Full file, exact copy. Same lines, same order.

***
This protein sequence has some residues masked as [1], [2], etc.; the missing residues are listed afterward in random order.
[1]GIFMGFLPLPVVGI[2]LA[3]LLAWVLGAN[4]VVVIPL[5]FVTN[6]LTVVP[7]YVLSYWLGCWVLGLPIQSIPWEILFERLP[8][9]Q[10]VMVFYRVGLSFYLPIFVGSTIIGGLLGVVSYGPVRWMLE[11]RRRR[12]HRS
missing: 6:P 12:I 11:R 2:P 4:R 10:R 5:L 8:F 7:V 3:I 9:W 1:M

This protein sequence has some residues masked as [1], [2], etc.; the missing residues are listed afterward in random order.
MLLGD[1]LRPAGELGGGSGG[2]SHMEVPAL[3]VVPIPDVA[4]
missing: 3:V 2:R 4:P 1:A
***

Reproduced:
This protein sequence has some residues masked as [1], [2], etc.; the missing residues are listed afterward in random order.
[1]GIFMGFLPLPVVGI[2]LA[3]LLAWVLGAN[4]VVVIPL[5]FVTN[6]LTVVP[7]YVLSYWLGCWVLGLPIQSIPWEILFERLP[8][9]Q[10]VMVFYRVGLSFYLPIFVGSTIIGGLLGVVSYGPVRWMLE[11]RRRR[12]HRS
missing: 6:P 12:I 11:R 2:P 4:R 10:R 5:L 8:F 7:V 3:I 9:W 1:M

This protein sequence has some residues masked as [1], [2], etc.; the missing residues are listed afterward in random order.
MLLGD[1]LRPAGELGGGSGG[2]SHMEVPAL[3]VVPIPDVA[4]
missing: 3:V 2:R 4:P 1:A